Friday, November 20, 2015

David Bowie's Epic "Alejandro Jodorowsky meets Guillermo del Toro" Mini- Movie "Blackstar" has come to save the day.

During several days bereft of any truly creative media of any sort (the much anticipated "Into the Badlands" sadly was more like "Into the Blahlands") David Bowie has come to save the day. The mini movie / music video / upcoming album tease entitled "Blackstar" is an epic piece of cinema. Not only is each frame beautiful, it is thoroughly immersive in it's abstract narrative. Directed with a seductively artful hand by Johan Renck it feels a bit like Alejandro Jodorowsky meets Guillermo del Toro meets Jean Pierre Jeunet. It feels a bit outer spacey, a bit "end of world"-ish horror and pop up book whimsical at the same time. Bowie, always in such utter control as a performance artist, once again uses his entire body to engage us. This imaginative sounds meets images is best watched un-spoiled so I would rather not review it per-say. I will say that as incredible as it is to watch, it is the song itself that will stay with you, creatively creep under your skin and make you remember what you saw.

Blackstar is the title track of Bowie's 26th studio album which is set to drop on the master's 69th birthday, January 8th. The song with it's tender strains and dramatic touches pulls you in immediately. It is bathed in Andalusian /Arabic tones propelled by drums that rush and slow down within their own beat become unhinged at times and then tightening back up. I thought of Phil Selway (is that you?). Bowie seems to harmonize with himself in a haunting almost chanting way while, horns, strings, keys and guitars take you to other places. The song deconstructs and shifts into an almost fable-esque sound in that kind of "Neverending Story" kind of way but not for very long. The low horn section and refrain "I'm a Blackstar" has that sweet Bowie funk laden 90's meets 50's sway. There are so much dense musical cues here. The music metamorphosis is so absolutely interesting, shifting your creative / emotional point of reference as the track shifts back to the Andalusian tones. I thought of artists like Bjork, Radiohead, Woodkid, Passenger Peru, (early) ELO and Thomas Azier not to mention a dozen film scores and, of course, I thought of Bowie himself. Embedded in Blackstar are the tender, passionate, poetically dense vocal performances honed over so many years. There are hints of Ziggy Stardust, The Thin White Duke, The Next Day and every musical incarnation that David Bowie has so artfully possessed forever.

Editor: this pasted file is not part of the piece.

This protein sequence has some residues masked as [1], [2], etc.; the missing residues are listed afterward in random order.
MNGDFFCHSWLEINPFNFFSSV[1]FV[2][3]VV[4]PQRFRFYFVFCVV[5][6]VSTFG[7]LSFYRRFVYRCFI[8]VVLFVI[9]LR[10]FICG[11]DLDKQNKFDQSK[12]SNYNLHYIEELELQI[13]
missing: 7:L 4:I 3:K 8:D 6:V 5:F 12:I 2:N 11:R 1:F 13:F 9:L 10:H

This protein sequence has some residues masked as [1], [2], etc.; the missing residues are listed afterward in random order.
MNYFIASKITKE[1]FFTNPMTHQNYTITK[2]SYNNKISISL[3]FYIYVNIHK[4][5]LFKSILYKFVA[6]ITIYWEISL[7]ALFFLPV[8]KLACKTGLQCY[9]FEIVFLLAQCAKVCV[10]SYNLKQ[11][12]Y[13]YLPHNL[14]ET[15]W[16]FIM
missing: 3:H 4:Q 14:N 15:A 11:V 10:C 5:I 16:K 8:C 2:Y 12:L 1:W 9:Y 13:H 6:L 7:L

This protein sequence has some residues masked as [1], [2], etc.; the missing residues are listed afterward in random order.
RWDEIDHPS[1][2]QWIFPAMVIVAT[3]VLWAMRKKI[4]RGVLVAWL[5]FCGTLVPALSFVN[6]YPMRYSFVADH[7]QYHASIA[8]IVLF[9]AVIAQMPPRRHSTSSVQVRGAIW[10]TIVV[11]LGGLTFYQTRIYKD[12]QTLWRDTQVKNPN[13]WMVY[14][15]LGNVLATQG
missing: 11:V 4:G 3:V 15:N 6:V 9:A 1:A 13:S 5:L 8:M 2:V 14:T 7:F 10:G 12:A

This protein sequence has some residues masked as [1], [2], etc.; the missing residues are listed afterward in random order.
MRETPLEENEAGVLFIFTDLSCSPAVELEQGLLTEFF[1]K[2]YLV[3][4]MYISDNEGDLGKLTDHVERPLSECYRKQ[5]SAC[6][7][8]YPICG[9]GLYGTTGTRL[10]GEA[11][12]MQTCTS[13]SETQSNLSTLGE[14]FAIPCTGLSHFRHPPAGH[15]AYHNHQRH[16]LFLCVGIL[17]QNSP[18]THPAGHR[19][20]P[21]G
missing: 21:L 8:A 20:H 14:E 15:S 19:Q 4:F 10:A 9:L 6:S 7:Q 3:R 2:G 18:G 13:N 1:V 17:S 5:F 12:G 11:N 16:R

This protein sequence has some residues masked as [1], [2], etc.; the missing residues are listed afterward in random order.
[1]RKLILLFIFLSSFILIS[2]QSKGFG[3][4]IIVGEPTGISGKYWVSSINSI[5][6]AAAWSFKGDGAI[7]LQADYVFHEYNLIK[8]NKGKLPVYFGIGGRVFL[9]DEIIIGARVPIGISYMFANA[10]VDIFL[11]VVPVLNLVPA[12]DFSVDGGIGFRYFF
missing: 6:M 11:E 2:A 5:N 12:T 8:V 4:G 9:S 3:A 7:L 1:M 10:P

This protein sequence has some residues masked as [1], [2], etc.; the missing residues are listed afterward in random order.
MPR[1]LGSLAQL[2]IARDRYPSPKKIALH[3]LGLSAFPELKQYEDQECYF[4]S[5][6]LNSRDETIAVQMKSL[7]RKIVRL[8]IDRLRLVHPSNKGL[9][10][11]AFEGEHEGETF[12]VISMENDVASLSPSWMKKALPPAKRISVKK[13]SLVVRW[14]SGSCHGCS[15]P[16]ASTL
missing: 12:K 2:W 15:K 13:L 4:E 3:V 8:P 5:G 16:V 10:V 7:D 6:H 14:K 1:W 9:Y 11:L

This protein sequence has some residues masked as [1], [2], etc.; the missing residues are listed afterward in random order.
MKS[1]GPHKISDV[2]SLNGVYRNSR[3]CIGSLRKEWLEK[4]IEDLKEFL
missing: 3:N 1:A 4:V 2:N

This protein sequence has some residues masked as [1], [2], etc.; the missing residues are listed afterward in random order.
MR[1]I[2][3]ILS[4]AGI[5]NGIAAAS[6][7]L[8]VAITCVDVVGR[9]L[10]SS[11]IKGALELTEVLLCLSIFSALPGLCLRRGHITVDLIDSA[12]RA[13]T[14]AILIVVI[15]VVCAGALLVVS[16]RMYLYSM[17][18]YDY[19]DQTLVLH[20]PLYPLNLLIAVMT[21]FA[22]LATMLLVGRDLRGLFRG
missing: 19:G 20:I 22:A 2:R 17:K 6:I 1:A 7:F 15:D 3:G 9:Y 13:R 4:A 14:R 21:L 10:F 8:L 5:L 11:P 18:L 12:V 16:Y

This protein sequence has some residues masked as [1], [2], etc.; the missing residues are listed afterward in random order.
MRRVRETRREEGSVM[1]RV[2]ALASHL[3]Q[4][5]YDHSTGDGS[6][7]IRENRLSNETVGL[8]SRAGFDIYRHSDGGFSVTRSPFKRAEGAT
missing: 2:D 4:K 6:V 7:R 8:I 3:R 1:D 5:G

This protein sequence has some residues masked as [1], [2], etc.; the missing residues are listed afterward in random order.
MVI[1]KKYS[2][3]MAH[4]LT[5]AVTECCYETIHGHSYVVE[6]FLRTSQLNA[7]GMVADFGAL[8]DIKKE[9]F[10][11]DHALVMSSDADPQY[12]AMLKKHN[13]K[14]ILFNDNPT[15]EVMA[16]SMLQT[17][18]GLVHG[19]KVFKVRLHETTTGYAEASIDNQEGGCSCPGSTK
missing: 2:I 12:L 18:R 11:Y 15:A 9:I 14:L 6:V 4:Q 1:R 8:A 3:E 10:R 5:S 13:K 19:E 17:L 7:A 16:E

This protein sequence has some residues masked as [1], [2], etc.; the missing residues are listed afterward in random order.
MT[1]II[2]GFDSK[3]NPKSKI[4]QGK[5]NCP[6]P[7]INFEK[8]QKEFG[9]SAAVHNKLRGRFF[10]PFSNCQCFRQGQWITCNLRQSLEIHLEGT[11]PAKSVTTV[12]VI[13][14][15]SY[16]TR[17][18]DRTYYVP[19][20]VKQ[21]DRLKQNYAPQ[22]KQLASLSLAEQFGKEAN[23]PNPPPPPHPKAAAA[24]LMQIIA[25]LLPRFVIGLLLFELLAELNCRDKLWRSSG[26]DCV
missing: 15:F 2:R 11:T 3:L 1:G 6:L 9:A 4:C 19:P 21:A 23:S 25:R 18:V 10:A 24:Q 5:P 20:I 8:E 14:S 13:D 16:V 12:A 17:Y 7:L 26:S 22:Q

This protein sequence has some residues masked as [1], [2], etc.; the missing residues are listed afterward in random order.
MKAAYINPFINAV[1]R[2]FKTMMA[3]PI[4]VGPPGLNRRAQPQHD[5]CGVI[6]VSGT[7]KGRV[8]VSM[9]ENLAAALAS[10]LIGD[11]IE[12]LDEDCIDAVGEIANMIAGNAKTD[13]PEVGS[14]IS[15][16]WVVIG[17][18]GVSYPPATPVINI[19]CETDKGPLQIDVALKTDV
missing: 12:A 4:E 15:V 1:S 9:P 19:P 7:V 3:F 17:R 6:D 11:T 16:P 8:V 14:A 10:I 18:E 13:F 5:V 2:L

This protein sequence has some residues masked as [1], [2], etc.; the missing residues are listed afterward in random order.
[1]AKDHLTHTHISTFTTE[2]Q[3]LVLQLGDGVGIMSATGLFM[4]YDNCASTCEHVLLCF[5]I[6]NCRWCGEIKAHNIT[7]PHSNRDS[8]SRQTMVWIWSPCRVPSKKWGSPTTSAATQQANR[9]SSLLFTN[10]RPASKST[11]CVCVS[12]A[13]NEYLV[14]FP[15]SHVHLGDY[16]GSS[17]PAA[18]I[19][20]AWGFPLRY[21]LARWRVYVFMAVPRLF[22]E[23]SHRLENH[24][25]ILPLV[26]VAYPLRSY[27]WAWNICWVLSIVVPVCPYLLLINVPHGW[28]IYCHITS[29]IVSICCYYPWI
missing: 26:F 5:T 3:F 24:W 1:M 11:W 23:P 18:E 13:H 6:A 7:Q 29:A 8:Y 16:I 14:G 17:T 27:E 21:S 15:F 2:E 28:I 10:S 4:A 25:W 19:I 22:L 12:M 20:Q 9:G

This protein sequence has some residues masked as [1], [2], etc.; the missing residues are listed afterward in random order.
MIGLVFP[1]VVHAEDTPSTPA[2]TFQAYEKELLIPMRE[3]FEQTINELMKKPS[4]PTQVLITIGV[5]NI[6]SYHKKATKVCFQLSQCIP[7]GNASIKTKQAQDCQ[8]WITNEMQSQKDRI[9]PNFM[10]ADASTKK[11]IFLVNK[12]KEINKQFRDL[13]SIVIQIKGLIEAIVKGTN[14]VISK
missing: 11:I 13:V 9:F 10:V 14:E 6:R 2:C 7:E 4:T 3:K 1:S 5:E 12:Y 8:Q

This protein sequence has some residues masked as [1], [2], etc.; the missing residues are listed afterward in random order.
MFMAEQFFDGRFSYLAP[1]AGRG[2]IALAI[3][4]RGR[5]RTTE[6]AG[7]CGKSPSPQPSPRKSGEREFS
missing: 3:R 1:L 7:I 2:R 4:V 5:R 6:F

Robb Donker

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